Kelly loves the Kiwi lifestyle. Her favourite things are tending to the family’s four chooks, DJ, Ninja, Yolkie and Monarch and sampling the honey from the top-bar horizontal beehive. Much to clutter-phobic Nic’s horror, nearly every available drinking vessel in the family kitchen is filled with her kombucha in various stages of fermentation.
“Kombucha making is so addictive. I guess I’m a sensation junkie: I love chocolate, I love silk, I love soft wools, I love aromas and teas and, for me, yoga fits in that box too,” she says.
Kelly decided to study to be a yoga instructor full time in 2014, and she is also a trained reflexologist. The idea of blending a yoga and wellness centre with a restaurant has been something the couple has been thinking about for more than 10 years. The transition from hospo to yoga isn’t such a leap, says Kelly.
“In hospo, you get used to reading people’s faces, which comes in handy as a teacher.”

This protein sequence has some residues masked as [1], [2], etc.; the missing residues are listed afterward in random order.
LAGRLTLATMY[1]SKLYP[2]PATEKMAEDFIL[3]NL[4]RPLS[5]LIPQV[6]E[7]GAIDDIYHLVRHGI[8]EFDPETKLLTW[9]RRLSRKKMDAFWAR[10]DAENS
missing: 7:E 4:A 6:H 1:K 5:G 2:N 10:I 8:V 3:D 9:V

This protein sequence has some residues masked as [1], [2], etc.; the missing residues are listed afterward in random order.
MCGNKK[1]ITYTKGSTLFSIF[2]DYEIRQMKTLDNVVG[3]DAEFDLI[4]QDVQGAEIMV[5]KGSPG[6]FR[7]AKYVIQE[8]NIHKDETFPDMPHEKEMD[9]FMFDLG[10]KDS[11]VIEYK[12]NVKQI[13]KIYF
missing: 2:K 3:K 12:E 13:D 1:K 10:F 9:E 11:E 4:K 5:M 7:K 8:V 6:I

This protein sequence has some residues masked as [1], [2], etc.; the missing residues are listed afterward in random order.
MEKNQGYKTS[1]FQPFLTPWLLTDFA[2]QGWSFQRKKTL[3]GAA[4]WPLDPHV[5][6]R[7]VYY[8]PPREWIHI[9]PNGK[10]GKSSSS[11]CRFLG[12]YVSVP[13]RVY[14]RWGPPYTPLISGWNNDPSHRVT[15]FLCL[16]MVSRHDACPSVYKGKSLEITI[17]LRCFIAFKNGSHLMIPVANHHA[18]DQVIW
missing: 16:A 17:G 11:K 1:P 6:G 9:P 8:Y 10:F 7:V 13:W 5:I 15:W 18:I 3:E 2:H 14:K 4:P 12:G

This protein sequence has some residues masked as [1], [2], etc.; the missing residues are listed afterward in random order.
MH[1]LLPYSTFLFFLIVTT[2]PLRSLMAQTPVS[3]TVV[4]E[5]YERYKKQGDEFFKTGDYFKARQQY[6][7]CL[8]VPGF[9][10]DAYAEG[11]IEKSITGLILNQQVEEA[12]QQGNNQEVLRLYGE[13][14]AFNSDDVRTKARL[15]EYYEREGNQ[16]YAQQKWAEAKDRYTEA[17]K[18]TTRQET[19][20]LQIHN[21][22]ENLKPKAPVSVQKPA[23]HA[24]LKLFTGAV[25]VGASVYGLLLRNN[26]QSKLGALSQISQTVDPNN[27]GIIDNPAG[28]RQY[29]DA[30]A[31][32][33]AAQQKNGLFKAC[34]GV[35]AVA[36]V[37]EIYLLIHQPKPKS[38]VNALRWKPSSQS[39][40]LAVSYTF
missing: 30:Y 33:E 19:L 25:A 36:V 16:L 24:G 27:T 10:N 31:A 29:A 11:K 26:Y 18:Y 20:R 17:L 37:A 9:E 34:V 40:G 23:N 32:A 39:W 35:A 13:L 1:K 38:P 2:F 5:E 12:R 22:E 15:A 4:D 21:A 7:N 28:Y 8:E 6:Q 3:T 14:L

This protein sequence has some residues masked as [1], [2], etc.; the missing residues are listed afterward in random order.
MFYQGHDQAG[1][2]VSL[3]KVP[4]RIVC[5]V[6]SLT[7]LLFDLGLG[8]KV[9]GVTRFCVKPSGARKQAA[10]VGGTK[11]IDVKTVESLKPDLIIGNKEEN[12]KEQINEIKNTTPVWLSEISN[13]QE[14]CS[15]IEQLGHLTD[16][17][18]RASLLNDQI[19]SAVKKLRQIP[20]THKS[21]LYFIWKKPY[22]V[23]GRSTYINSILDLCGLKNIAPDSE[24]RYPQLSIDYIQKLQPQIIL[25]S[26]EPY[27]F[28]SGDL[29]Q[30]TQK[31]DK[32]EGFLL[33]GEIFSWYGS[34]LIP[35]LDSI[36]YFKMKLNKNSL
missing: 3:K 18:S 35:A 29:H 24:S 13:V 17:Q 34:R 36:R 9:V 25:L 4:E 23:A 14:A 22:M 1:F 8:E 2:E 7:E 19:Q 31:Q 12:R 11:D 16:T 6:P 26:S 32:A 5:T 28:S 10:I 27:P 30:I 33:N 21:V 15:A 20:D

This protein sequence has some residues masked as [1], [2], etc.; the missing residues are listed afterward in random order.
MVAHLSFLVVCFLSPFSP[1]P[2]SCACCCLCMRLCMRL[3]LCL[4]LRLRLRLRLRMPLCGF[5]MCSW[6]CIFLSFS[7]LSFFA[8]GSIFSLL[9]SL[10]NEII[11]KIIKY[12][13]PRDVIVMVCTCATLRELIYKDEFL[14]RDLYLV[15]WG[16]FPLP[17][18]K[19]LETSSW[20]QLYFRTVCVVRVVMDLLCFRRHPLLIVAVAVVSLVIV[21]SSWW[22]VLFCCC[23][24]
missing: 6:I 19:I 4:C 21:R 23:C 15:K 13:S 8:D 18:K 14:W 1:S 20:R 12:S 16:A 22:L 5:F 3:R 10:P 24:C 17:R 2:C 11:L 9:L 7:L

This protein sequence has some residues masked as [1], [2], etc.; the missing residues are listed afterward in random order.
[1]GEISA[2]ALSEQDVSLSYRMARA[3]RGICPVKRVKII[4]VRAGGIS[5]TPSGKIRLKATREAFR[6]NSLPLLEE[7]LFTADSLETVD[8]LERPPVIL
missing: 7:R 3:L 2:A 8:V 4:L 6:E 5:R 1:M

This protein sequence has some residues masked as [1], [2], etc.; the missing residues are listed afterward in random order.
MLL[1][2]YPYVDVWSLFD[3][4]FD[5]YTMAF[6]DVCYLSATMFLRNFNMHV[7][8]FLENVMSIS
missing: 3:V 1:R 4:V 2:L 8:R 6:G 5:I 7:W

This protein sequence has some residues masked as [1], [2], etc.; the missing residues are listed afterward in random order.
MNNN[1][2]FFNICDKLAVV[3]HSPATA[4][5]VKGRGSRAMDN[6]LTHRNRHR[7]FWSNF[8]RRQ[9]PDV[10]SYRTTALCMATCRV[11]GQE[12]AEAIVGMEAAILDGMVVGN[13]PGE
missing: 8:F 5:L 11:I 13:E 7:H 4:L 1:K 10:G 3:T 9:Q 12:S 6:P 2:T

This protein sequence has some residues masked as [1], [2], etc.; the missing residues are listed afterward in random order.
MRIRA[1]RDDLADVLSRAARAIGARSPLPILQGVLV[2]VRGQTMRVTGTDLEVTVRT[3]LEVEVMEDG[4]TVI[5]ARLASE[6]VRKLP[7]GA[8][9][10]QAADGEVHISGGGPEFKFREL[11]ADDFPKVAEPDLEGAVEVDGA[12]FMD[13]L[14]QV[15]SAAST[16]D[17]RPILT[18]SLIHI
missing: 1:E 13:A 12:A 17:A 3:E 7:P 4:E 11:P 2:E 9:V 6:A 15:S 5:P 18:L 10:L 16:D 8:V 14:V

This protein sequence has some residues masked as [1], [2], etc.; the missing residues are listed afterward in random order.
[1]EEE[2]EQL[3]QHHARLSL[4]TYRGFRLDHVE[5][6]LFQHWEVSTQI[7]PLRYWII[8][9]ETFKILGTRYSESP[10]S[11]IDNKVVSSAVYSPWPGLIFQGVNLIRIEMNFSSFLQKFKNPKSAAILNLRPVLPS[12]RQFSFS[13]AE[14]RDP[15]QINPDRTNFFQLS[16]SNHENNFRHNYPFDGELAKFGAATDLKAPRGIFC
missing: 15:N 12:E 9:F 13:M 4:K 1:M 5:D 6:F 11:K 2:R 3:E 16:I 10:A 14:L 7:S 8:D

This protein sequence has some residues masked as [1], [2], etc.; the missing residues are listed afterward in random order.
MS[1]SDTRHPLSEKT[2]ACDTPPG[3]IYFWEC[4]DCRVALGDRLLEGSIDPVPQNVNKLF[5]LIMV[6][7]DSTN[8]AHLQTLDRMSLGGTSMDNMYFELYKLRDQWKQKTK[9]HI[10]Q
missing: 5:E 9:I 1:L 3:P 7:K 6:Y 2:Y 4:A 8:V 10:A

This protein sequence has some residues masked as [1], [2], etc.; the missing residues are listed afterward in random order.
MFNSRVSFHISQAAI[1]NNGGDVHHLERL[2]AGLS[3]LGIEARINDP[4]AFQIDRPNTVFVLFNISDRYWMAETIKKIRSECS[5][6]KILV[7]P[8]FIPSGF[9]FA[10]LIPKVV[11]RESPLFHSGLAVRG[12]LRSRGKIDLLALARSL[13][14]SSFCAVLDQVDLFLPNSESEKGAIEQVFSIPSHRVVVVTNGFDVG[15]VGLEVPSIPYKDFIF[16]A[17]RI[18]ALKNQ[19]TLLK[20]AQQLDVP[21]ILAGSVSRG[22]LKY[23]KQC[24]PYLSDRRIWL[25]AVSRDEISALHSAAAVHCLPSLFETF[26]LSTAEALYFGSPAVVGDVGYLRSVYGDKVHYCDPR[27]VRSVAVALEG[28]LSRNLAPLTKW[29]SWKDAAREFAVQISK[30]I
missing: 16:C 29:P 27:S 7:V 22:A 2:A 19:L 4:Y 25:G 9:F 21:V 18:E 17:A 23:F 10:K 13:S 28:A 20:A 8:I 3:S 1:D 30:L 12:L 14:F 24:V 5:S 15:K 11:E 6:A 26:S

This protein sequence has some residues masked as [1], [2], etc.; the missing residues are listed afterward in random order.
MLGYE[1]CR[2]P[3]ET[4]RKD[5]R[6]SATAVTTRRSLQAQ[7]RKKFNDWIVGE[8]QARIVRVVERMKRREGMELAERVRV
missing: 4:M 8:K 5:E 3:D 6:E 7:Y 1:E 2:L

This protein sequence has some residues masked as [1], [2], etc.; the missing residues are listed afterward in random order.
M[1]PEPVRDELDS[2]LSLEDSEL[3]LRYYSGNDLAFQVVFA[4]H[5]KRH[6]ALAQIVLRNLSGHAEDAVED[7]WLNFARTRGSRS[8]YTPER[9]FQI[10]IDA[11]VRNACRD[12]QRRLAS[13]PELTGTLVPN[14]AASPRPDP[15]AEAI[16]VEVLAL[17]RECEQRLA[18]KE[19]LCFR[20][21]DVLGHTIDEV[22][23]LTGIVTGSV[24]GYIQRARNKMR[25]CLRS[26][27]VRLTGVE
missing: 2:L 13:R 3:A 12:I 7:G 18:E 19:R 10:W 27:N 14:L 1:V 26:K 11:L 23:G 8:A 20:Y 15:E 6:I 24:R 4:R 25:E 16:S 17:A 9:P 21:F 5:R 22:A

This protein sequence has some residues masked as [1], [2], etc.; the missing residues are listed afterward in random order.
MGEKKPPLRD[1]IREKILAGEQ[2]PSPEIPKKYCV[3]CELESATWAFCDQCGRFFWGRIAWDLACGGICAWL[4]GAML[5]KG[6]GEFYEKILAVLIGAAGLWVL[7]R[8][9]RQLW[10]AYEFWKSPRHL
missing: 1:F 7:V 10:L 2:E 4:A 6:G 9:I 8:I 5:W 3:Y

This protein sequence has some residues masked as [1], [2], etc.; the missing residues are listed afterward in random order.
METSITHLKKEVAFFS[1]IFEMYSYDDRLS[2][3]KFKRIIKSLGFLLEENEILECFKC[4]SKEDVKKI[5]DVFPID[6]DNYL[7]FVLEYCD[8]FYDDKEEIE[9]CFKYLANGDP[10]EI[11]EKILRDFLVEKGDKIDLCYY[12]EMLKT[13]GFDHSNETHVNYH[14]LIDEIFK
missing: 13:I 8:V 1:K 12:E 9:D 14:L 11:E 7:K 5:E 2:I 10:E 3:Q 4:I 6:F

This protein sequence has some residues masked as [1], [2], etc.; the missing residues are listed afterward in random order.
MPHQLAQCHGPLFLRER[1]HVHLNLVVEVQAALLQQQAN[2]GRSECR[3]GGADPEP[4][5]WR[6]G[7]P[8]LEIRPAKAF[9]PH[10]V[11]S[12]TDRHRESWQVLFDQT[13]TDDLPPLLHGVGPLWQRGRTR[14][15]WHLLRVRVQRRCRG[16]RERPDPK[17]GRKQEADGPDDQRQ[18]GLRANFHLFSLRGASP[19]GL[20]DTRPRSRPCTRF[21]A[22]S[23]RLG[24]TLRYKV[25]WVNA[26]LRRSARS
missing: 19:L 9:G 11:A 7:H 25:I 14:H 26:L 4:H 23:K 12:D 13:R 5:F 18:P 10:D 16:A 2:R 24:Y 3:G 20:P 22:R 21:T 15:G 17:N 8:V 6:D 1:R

12:30pm, yoga time. After a busy morning feeding chooks and making sure both of the guinea pigs get an equal amount of pats, the family heads to True for Kelly’s afternoon class. While her mum is busy taking the class through transitions, Kiana gives perspective yoga gym members a tour. On the other side of the building, Nic talks through the menu with guests on restaurant balcony overlooking Okahu Bay. The True philosophy is about work/life balance; patrons can attend a class before settling in for lunch at the bistro, where kombucha is served on tap. While things are admittedly a little “wonky” at the moment for Nic and Kelly, with their 15-hour days due to the facility being new, Nic says they will soon be practising what they preach. “To be able to drive or even cycle to work in 15 minutes and be here in this beautiful view – that’s kind of living the dream,” he says.